Hawaii is so much more than shaving ice and malassadas. These two treats are just a few of the legendary desserts found at O’ahu’s bakeries, where treats roam continents, from brioche tarts with liliko’i curd (passion fruit) to poi mochi donuts.

There are older places like the 70-year-old Liliha bakery that are downright nostalgic. Shortening-based crusts and whipped cream (instead of whipped cream) still dominate many pastry cases. (Health trends are largely over in Hawaii, which is why you can still find fried ple pies at McDonald’s.) Then there are younger outfits like the Local General Store, a new pop-up that sells locally grown fruit – including cocoa – folded into shortbreads .

While Janese influence is evident, the Philippines are more subtly represented in Hawaii’s baked goods, reflecting the state’s second largest ethnicity. Some of O’ahu’s best-known bakeries, like Liliha and Paalaa Kai, offer ensaimadas (buns smeared with margarine and sugar), while each of the more explicit Filipino bakeries does one thing exceptionally well, despite being mostly reliable hot-from-the- Oven pandesal (bread rolls).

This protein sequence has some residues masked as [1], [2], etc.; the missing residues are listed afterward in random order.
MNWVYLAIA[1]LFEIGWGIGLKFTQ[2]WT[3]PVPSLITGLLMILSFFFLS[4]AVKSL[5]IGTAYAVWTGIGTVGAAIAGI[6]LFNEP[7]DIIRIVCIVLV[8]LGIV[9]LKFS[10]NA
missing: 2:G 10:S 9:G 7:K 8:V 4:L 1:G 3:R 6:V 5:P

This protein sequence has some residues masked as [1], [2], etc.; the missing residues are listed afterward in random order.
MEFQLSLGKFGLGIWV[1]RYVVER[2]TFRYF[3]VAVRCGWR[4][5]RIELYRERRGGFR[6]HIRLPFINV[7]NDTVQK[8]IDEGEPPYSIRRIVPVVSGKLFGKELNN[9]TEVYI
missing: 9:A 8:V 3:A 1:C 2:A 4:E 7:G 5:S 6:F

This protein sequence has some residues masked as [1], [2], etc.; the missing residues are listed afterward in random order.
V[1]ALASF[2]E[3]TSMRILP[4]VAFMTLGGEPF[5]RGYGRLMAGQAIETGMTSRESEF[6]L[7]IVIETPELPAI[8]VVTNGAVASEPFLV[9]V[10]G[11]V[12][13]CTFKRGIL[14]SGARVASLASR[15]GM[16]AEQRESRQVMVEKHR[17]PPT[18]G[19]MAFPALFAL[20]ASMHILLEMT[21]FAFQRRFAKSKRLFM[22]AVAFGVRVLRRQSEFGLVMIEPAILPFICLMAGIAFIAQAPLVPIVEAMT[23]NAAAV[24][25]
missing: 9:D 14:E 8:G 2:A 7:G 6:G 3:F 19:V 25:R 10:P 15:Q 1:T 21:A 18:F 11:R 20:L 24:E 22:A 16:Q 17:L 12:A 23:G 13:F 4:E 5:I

Hawai’i’s bakery area has remained static for a long time, limited to old favorites. But recent additions have added a welcome mix of new flavors and techniques to make life so much sweeter.

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